The headline figure of Tesla’s second-quarter 2021 earnings report was a blockbuster: $1.1 billion in GAAP net income, a new record for the company and an astounding success for a young automaker. The milestone was reached thanks to the soaring sales of Models 3 and Y—the former is now outselling many gas burners in several key markets.
Most of the other financials look pretty darn good too: almost $12 billion in revenue and $1.45 profit per share (non-GAAP). That makes eight quarters in a row in which Tesla has turned a profit. The company reported a healthy 11% operating margin, and a very impressive automotive gross margin of 28.4%. (This is the amount of income the company earns from every vehicle sold.)
However, as rosy as the current sales picture looks, there are dark clouds hovering over a couple of key future projects, and Elon Musk is well aware of them. “If you look at history, often, the seeds of defeat are sown on the day of victory,” he said during the earnings conference call. “We will endeavor not to make that the case at Tesla.”
Tesla has two potentially game-changing vehicles in the pipeline, but it’s now apparent that production of both will be pushed into next year, and for the first time in its history, Tesla has competitors waiting to eat its lunch if it doesn’t get the new models on the table soon.
Tesla has said that its Cybertruck electric pickup truck would make it to market by the end of 2021. Despite pointed questions from at least two analysts on the earnings call, the automaker did not confirm this target. All Tesla would say in its shareholder letter was, “We are also making progress on the industrialization of Cybertruck, which is currently planned for Austin production subsequent to Model Y.”
The company did confirm that Model Y production at Gigafactory Texas is planned to start “by the end of the year,” and it released some photos that appear to show Model Y bodies being built there. Electrek reports that drone flyovers of the Texas Gig show “a lot of work happening inside of the Model Y section of the factory under construction, while the Cybertruck section appears to still be mostly empty inside.”
When asked directly about Cybertruck production during the conference call, Lars Moravy, VP of Vehicle Engineering, said, “Cybertruck is at a stage where we finished basic engineering of the architecture of the vehicle. With the Cybertruck, we are redefining how a vehicle is being made. As Elon said, it carries much of the structural pack and large casting design of the Model Y being built in Berlin and Austin. Obviously, those take priority over the Cybertruck, but we are moving into the beta phases of Cybertruck later this year and we will be looking to ramp up production at Giga Texas after Model Y is up and running.”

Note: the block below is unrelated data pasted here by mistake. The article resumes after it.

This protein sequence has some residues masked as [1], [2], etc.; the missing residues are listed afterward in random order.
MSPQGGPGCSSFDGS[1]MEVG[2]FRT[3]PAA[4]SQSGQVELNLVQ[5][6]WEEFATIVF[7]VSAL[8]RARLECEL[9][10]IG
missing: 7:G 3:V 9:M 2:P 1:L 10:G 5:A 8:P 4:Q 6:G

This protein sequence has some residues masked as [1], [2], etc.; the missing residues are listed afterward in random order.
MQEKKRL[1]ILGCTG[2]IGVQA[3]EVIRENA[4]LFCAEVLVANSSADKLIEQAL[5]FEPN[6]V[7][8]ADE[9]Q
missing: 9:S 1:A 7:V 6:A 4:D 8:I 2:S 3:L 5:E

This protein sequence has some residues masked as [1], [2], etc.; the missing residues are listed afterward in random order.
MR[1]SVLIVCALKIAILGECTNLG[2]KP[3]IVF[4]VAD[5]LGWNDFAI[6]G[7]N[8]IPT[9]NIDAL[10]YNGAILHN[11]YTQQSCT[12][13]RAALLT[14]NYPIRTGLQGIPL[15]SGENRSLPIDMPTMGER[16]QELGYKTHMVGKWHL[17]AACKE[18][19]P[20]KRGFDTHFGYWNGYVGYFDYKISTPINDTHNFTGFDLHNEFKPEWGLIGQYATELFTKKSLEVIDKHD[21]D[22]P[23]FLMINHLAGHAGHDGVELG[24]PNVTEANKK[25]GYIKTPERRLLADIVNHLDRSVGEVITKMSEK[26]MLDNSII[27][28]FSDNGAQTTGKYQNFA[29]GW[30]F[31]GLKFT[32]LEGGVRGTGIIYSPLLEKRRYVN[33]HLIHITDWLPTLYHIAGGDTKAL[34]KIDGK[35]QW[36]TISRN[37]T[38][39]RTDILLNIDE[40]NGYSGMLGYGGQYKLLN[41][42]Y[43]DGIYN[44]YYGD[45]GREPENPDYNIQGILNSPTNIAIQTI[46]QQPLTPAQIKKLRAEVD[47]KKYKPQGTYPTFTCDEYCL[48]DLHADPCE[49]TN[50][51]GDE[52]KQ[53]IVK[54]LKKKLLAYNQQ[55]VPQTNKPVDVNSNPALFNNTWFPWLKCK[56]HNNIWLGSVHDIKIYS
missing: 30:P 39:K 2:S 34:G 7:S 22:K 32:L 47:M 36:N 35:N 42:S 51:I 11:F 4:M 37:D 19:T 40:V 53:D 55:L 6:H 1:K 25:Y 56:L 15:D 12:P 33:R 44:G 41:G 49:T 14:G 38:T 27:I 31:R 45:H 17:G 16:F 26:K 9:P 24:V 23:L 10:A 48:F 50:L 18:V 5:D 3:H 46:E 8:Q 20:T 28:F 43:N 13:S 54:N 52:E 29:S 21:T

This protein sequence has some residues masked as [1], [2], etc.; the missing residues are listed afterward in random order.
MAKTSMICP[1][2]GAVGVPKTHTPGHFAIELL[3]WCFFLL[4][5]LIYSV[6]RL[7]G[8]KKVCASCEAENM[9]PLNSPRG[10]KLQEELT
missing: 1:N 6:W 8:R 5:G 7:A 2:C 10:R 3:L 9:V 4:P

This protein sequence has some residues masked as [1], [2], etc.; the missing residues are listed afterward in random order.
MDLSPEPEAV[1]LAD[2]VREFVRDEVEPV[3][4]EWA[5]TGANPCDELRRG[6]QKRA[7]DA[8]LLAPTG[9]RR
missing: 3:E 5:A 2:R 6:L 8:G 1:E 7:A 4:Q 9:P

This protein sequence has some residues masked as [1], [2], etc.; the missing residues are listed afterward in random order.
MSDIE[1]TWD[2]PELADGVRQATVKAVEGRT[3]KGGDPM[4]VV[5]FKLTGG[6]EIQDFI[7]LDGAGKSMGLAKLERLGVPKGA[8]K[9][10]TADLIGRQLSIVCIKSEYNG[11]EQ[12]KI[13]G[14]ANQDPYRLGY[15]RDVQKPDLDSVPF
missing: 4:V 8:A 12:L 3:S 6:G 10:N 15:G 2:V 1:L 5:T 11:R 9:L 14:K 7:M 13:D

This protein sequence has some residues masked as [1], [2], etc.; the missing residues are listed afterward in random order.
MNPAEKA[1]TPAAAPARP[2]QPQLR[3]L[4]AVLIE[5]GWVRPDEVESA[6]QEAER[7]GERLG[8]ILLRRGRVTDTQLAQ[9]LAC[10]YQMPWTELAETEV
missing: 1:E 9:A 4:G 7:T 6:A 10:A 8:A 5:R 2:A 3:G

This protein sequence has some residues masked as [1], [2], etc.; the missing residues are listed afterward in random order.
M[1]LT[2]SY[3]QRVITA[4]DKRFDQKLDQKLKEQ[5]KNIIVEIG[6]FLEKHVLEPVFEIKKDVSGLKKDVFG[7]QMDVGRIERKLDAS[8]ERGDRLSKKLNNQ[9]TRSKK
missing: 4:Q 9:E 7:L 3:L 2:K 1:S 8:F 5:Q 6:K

When it comes to the Semi, Tesla didn’t dance around the bad news. Recently, following reports that the automaker had completed the Semi’s drive axle production line, media outlets (including Charged) were asking the automotive question, Will the game-changing Tesla Semi really go into production this year?
The answer is no. “We believe we remain on track to build our first Model Y vehicles in Berlin and Austin in 2021…To better focus on these factories, and due to the limited availability of battery cells and global supply chain challenges, we have shifted the launch of the Semi truck program to 2022,” reads the shareholder letter.
Tesla has (ahem) missed vehicle launch dates before, putting the company in danger of running out of cash before customer deliveries began. Fortunately, that’s no longer an issue—the company reported $619 million in free cash flow for Q2, and has “sufficient liquidity to fund our product roadmap, long-term capacity expansion plans and other expenses.” However, Tesla now faces a different problem: losing its first-mover advantage. Several manufacturers, including Volvo, Lion, BYD and Daimler, have electric Class 8 trucks on the road, at least in pilot operations. Hyundai has 50 fuel cell trucks in trials with fleet customers in Switzerland, and just announced plans to bring some to California.
Tesla’s new 4680 battery cell is considered a key part of its plans for all the new models, and the company reported steady progress on that front. “We have successfully validated performance and lifetime of our 4680 cells produced at our Kato facility in California. We are nearing the end of manufacturing validation at Kato: field quality and yield are at viable levels and our focus is now on improving the 10% of manufacturing processes that currently bottleneck production output. While substantial progress has been made, we still have work ahead of us before we can achieve volume production. Internal crash testing of our structural pack architecture with a single-piece front casting has been successful.”
Many in the media were impressed with Tesla’s billion-dollar beat, but Wall Street was not. The day after the earnings announcement, TSLA shares were bobbing around 2 to 3% below the previous close, despite the fact that the company handily beat stock analysts’ forecasted figures (it reported $11.958 billion in revenue and a $1.45 in profit per share; analysts were predicting up to $11.6 billion and $1.01). Conventional wisdom is that when a company reports better numbers than analysts were expecting (a beat), the stock goes up. This logic has never applied to Tesla, which is expected to exceed expectations, as it were. However, it’s probably the Semi and Cybertruck delays that caused the stock to slip—massive, rapid growth is baked into TSLA’s lofty price, so investors have little stomach for delays, however much they’re gotten used to them.